The I-V mapping technique is not a method for circuit analysis or synthesis, but rather a visualization tool which can be helpful in either. The unique feature of the I-V map is that it simultaneously provides a graphical representation of a circuit's topology and operating state within the same diagram. Power flow and Kirchhoff's laws are geometrically represented within the I-V map, and this enables the I-V map to become a useful tool for visualization of circuit topology and element relationships, and for validation of an existing analysis or design. Violations in power flow conservation or Kirchhoff's laws would become immediately apparent as the element blocks would no longer tile the overall area of the supply and dissipation maps. Because the I-V map is developed from concepts of power flow conservation, it can be easily used to verify power requirements of a circuit, identify thermal problems, visualize signal swings, and maximum voltage and current conditions on individual components. Graphical or geometrical features often prove more visually striking in problem identification than do raw numerical data.

The technique of I-V mapping has been introduced to senior electrical engineering students in several electronic circuit design classes at the University of Washington. The technique has been found to have good instructional value, particularly in helping students check their solutions to analysis problems and in helping students to grasp the relationships between currents and voltages that are imposed by a given circuit topology. Several students have extended the technique to mapping entire operational amplifiers, voltage regulators, and power amplifiers. These complete maps provide at-a-glance information on which devices and subcircuits are dissipating high voltages, current, or power, and this information can then be directly used in managing thermal effects for layout purposes. It is possible that this mapping technique could also provide a convenient post-processor for computer-aided circuit simulators, such as SPICE or SABER.


VIII. Conclusions

A graphical mapping technique has been presented which illustrates the instantaneous state of a planar circuit. This representation of the circuit state allows easy verification of Kirchhoff's laws, easily illustrates the various distribution of voltages and currents throughout the circuit, and when performed on scaled axes can give a rapid assessment of the principal power dissipating elements with minimal required calculations. Reactive elements and energy storage effects can be represented through the use of a complementary supply and dissipation I-V map. The I-V mapping technique is most suitable for circuits used in integrated electronics, such as operational amplifiers, logic gates, voltage regulators, and power amplifiers. The use of this technique in senior-level electronics classes has had positive effect on the student's ability to grasp the "intuition" part of circuit analysis and design, making the I-V map is a useful tool for visualization or validation of electronic circuits.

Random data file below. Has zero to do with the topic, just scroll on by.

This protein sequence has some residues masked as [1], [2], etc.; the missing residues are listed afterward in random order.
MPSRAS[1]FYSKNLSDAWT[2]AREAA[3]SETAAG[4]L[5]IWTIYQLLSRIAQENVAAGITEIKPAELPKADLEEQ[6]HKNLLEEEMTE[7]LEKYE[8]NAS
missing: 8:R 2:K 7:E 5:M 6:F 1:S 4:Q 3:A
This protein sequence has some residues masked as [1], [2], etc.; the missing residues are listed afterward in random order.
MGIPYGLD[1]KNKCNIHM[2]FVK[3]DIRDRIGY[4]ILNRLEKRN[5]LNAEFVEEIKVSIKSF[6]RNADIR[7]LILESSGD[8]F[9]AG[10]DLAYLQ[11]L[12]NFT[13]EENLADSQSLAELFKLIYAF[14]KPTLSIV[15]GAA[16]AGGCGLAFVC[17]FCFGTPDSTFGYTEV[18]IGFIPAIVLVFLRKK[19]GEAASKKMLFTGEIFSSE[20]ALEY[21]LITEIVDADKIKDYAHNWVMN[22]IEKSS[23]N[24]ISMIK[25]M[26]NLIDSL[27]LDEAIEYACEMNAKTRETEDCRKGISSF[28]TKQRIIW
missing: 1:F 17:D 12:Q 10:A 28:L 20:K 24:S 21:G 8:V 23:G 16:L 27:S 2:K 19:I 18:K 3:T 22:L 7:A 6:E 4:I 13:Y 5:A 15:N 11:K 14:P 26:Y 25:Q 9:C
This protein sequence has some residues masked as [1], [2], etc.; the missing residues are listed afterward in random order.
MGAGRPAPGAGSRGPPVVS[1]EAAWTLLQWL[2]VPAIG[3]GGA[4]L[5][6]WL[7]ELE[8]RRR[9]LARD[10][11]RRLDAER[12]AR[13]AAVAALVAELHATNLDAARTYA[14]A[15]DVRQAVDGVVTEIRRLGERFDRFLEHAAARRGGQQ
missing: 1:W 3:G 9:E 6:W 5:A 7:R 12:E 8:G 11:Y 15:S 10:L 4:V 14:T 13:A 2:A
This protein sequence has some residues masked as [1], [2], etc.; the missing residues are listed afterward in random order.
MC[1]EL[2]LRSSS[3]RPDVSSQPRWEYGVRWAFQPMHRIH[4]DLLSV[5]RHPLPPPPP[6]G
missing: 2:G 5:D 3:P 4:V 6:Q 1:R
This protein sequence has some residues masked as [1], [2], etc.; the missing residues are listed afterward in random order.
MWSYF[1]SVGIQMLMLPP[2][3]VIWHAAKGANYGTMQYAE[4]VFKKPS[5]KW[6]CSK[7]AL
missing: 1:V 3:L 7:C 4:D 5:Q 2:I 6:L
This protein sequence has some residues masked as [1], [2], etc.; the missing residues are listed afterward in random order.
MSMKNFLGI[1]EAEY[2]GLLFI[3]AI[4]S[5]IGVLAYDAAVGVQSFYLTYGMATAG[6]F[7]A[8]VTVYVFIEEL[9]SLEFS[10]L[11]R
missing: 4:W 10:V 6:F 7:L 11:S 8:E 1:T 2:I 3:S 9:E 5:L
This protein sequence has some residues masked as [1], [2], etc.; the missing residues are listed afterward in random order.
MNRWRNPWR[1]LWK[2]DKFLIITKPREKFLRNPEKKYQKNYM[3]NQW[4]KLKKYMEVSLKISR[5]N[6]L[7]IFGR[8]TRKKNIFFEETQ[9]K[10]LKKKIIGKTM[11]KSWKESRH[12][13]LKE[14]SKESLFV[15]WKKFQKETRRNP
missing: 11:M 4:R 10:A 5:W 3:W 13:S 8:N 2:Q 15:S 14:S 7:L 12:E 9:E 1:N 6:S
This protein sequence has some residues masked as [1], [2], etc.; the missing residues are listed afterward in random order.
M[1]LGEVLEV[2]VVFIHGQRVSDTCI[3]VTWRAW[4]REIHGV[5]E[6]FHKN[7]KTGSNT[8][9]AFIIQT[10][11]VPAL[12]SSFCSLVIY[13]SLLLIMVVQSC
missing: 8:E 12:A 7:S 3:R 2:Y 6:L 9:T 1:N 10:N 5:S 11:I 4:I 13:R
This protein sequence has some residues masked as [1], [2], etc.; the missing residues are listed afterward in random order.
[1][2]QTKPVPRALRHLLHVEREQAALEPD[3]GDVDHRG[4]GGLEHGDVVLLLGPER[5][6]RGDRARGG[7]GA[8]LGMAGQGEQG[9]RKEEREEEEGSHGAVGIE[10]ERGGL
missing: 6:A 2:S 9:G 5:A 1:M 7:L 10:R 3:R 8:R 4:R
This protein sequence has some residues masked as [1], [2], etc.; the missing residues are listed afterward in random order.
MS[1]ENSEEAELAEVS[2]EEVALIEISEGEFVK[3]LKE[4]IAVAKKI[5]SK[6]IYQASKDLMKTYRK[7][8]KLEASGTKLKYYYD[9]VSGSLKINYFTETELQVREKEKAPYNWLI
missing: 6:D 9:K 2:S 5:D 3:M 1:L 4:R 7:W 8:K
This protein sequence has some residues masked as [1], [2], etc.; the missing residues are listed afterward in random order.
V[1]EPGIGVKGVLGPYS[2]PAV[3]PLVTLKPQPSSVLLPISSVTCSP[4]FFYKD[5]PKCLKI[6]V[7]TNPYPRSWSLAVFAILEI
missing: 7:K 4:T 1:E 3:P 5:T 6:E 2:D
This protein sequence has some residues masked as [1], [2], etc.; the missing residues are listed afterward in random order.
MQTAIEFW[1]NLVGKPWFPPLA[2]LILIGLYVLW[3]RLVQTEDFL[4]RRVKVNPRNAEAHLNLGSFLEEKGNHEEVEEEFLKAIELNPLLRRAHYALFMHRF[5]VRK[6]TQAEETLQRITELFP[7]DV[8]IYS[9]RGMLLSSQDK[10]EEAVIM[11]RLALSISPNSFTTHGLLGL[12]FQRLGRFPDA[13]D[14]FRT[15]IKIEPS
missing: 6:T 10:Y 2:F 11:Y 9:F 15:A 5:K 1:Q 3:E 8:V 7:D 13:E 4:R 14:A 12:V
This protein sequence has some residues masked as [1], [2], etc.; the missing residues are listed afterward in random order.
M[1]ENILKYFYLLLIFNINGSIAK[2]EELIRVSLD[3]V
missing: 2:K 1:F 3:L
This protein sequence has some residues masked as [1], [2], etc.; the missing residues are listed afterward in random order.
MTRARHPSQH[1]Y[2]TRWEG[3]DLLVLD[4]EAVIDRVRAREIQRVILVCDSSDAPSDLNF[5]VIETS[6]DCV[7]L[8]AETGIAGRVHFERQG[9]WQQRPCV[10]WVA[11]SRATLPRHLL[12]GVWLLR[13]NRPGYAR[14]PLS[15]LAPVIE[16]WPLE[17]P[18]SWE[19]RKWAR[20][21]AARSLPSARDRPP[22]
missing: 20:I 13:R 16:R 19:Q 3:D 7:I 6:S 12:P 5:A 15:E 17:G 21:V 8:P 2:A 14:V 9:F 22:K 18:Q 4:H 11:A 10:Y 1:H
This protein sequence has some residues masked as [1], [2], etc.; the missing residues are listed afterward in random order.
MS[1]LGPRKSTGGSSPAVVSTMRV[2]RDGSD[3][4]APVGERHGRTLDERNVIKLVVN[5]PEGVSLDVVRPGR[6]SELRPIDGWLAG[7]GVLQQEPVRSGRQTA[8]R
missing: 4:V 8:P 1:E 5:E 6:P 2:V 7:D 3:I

Acknowledgements

The author wishes to thank Prof. Jonny Andersen for helpful discussions and the students of EE-433 for enduring the early development of these ideas.


Author Contact Information

Robert B. Darling http://www.ee.washington.edu/faculty/darling.html
Department of Electrical Engineering, Box 352500
University of Washington
Seattle, WA 98195-2500
Phone: (206) 543-4703
Fax: (206) 543-3842
E-mail: bdarling@ee.washington.edu


Author Biography

Robert B. Darling (Sí78-Mí86-SMí94) was born in Johnson City, TN on March 15, 1958. He received the B.S.E.E. (with highest honors), M.S.E.E., and Ph.D. degrees in Electrical Engineering from the Georgia Institute of Technology in 1980, 1982, and 1985, respectively.

He has held Summer positions with Sperry-Univac, Bristol, TN, and Texas Instruments, Johnson City, TN, and from 1982 to 1983, he was with the Physical Sciences Division of the Georgia Tech Research Institute, Atlanta, GA. In 1985, he joined the Department of Electrical Engineering, University of Washington, Seattle, as an Assistant Professor. He was promoted to Associate Professor in 1990, and to Full Professor in 1999. From 1995 to 1996, he was a Visiting Associate Professor at Stanford University, Stanford, CA. His research interests include electron device physics, device modeling, microfabrication, circuit design, optoelectronics, sensors, electrochemistry, and instrumentation electronics.

Dr. Darling is a member of the American Physical Society, the American Vacuum Society, the Optical Society of America, and is a registered professional engineer in the State of Washington.